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Cerebellar Hypoplasia is a condition in dogs and cats where the cerebellum is not completely mature at birth. The cerebellum is the part of the brain that controls sensory perception, coordination and motor control. In cats, the effects of cerebellar hypoplasia are usually seen immediately, but can take up to two months to become apparent in dogs.
Jerky movements, tremors and uncoordinated movement, characterize Cerebellar Hypoplasia. The cat or dog will often fall down and have trouble walking with tremors that increase with excitement.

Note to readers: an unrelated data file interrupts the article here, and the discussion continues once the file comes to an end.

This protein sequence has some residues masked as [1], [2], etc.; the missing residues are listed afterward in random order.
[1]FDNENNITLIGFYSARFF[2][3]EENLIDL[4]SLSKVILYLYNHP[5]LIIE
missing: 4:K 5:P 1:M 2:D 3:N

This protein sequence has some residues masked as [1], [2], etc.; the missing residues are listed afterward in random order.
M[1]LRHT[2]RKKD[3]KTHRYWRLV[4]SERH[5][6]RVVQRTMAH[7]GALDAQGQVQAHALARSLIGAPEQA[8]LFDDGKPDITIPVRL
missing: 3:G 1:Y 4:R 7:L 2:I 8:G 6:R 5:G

While the exact cause of cerebeller hypoplasia is not known, scientists believe there are some underlying things that can lead to the disease, such as genetics, injury, or poisons. There is no treatment for cerebellar hypoplasia, however, most dogs and cats with the condition can live happily with a little extra care to help them compensate for their disabilities. They will have to avoid areas where a fall could get them hurt and also areas where their balance could be an issue.
Here is what a cat with cerebellar hypoplasia looks like:
While she does have trouble walking. She is healthy, has good body shape and a nice coat. She obviously likes to play and she can pretty much function like a normal cat. She just falls over once in awhile.
Do you have a cat or dog with cerebellar hypoplasia? What are your tips for living with a dog or cat with this condition?